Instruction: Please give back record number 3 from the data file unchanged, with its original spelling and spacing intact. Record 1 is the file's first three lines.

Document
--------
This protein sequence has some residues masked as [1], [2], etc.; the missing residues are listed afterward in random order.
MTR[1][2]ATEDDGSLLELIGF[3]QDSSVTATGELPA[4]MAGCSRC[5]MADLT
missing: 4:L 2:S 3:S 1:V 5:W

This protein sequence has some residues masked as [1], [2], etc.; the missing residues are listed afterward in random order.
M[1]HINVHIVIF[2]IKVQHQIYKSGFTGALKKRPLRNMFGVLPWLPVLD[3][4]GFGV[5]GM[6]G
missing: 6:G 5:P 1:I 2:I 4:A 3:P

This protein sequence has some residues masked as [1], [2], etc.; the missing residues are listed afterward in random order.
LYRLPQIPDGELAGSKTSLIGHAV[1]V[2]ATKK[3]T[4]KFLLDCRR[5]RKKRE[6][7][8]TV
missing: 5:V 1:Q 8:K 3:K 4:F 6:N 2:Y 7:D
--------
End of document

This protein sequence has some residues masked as [1], [2], etc.; the missing residues are listed afterward in random order.
LYRLPQIPDGELAGSKTSLIGHAV[1]V[2]ATKK[3]T[4]KFLLDCRR[5]RKKRE[6][7][8]TV
missing: 5:V 1:Q 8:K 3:K 4:F 6:N 2:Y 7:D